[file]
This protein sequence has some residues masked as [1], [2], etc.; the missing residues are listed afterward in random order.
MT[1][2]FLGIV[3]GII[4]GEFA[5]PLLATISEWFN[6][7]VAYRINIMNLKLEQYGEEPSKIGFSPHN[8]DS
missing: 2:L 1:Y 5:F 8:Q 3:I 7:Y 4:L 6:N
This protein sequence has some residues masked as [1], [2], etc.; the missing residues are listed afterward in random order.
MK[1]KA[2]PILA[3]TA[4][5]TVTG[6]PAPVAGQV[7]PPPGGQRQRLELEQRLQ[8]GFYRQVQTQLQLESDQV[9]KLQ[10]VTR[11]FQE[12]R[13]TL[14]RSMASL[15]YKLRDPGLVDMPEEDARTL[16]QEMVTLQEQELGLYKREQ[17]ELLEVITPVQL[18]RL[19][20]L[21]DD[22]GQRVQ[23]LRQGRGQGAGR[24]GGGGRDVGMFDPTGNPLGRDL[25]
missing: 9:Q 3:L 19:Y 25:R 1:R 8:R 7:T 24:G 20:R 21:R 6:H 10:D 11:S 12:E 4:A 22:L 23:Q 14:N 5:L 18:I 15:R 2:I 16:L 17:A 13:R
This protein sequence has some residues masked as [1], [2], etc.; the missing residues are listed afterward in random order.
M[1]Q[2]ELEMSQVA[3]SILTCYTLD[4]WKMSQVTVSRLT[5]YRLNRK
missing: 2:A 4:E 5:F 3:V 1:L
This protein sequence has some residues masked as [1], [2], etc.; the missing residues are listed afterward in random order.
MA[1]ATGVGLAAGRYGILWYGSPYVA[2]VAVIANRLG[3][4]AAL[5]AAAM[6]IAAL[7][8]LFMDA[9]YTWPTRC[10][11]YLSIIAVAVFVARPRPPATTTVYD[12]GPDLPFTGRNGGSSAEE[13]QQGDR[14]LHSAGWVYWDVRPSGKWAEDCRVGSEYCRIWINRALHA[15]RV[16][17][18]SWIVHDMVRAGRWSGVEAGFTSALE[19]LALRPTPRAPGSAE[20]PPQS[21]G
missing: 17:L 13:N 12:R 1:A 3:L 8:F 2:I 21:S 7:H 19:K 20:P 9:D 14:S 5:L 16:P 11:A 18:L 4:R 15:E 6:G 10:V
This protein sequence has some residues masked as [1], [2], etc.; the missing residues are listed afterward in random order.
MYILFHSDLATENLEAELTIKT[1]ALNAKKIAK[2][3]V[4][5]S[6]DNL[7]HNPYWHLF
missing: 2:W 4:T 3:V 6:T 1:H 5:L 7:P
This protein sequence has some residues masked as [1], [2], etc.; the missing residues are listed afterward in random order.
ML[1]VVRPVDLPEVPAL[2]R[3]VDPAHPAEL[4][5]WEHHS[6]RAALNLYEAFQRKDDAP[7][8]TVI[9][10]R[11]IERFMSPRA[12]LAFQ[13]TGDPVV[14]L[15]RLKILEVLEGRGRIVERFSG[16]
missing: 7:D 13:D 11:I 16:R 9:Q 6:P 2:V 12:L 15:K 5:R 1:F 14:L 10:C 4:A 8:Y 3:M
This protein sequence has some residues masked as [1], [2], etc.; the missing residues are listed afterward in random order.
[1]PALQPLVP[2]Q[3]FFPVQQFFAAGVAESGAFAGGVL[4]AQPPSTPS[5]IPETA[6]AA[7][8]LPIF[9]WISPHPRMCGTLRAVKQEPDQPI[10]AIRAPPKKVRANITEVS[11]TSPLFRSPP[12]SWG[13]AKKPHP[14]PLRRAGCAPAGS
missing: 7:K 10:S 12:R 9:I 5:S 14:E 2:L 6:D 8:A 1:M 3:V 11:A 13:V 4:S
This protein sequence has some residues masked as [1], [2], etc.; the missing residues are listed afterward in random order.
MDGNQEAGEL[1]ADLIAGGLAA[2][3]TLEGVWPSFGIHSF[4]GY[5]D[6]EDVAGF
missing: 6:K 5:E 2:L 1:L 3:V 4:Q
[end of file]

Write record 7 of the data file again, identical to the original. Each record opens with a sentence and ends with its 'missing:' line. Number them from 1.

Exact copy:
This protein sequence has some residues masked as [1], [2], etc.; the missing residues are listed afterward in random order.
[1]PALQPLVP[2]Q[3]FFPVQQFFAAGVAESGAFAGGVL[4]AQPPSTPS[5]IPETA[6]AA[7][8]LPIF[9]WISPHPRMCGTLRAVKQEPDQPI[10]AIRAPPKKVRANITEVS[11]TSPLFRSPP[12]SWG[13]AKKPHP[14]PLRRAGCAPAGS
missing: 7:K 10:S 12:R 9:I 5:S 14:E 2:L 6:D 8:A 1:M 3:V 11:A 13:V 4:S